Union says Mark Sharpe was unfairly dismissed
A landmark unfair dismissal case starting today between a vicar and the Church of England at the Court of Appeal could pave the way for the UK’s faith workers finally being awarded basic employment rights, said Unite.
Mark Sharpe, a vicar who was driven out of his parish in Worcestershire by a campaign of hate lasting several years, is being backed by his union, Unite, as the Church of England seeks to overturn an earlier employment appeal tribunal that ruled in his favour.
The Church of England currently maintains that ministers are denied basic employment protections because it argues they are office holders rather than employees and that they are only governed by the law derived from the church itself.
The earlier employment appeal tribunal ruled that Rev Sharpe and the Church of England were in an employer/employee relationship and that it had failed to protect him in line with their duty as an employer.
Unite believes that a positive decision by the Appeal Court will have a major impact on faith workers’ employment protection and ensure that, as with other workers, they can seek justice for unfair treatment under the law of the land.
Unite national officer Sally Kosky said: “It is deeply disappointing that the Church of England has gone to such lengths to avoid its responsibility as an employer. Our legal opinion, which is backed by a previous employment appeal tribunal, is that Rev Sharpe was an employee.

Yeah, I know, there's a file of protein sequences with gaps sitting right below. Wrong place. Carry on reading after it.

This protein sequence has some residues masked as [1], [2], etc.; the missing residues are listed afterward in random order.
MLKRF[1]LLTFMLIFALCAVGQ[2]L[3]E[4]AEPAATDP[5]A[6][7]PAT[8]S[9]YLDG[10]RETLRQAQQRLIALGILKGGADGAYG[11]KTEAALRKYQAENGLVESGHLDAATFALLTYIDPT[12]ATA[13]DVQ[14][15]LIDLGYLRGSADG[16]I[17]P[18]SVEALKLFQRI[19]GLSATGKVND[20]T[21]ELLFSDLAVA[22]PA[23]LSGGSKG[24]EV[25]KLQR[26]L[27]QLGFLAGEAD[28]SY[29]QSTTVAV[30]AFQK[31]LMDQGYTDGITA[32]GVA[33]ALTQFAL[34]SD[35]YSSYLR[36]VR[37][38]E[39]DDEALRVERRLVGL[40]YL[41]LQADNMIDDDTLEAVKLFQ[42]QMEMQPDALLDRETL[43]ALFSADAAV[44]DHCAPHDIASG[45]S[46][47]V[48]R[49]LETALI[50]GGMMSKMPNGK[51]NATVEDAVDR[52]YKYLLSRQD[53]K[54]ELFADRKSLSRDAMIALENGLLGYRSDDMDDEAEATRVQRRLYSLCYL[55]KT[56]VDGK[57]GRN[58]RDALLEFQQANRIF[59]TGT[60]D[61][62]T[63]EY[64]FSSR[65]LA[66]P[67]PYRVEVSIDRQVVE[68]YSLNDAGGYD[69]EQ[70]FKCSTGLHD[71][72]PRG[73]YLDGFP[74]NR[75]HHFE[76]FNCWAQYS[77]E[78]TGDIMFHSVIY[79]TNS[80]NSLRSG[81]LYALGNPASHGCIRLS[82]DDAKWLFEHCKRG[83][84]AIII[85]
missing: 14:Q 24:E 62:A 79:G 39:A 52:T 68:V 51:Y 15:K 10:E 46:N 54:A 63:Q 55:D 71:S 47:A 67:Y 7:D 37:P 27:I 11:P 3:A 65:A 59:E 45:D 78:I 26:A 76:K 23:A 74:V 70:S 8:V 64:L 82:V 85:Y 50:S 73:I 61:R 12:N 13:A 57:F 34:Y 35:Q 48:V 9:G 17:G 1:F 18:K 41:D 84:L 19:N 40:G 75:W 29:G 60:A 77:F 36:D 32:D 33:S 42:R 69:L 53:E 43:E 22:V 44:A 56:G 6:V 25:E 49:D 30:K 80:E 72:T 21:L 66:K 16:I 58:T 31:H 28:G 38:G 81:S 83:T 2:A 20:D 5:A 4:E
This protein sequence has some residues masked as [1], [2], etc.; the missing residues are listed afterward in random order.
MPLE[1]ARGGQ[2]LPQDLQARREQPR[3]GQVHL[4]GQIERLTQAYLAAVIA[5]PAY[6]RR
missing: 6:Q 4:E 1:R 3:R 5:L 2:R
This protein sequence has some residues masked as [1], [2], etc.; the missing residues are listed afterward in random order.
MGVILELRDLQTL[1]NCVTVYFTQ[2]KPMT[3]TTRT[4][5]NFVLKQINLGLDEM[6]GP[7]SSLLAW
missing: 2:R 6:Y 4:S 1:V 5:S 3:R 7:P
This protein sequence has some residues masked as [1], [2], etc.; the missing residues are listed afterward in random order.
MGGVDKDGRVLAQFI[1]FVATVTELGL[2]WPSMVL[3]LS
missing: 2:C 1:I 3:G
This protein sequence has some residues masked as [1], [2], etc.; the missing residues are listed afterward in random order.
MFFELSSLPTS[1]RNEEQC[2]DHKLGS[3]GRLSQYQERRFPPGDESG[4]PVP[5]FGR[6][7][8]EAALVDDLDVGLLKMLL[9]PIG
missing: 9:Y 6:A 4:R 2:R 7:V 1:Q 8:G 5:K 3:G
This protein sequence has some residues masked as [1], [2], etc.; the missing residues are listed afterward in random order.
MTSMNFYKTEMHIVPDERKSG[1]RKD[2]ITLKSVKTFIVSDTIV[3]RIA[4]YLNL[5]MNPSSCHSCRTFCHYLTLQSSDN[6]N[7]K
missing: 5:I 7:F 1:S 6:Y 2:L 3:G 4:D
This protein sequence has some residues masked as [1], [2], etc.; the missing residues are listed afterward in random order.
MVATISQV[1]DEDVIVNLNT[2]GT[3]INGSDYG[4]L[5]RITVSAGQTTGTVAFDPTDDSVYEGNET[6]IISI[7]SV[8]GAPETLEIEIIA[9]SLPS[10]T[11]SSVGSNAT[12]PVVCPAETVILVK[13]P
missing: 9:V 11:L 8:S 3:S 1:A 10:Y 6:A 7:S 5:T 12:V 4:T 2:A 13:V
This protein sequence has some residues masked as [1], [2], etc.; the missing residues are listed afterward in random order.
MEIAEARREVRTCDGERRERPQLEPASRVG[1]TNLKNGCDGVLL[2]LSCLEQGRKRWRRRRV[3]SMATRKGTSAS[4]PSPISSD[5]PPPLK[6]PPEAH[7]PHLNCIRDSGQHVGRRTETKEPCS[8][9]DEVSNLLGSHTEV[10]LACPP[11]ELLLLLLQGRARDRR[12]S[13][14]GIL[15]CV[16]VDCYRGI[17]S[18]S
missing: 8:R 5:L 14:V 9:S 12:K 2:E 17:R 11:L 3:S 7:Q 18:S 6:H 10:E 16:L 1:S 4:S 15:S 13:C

“It cannot be that on the one hand the church takes huge strides forward on gender equality, yet on the other remains in the dark ages on fundamental employment rights.
“Mark has had to endure a dreadful, needless process, but Unite has been proud to back him every step of the way and will continue to do so. There is much at stake here, not only for Mark, but many other faith workers who are unable to seek justice for unfair treatment.
“It’s also important to bear in mind that the rules on access to tribunals have changed. Tribunal costs are now so high that they are beyond the reach of the average worker. Only if you are a union member, where your union picks up your legal costs, can you hope to have access to justice.”
The background to the case rests on how Rev Sharpe, his wife and their four children endured a campaign of intimidation from parishioners when they moved to the rectory in remote Worcestershire in 2005 until they left in 2009.
Unite had argued Rev Sharpe was an employee when he sought redress for the loss of his job, however the Church of England contended that he was ‘an office holder’ and therefore not covered by current employment rights legislation.
This work is licensed under a Creative Commons Attribution-NonCommercial License.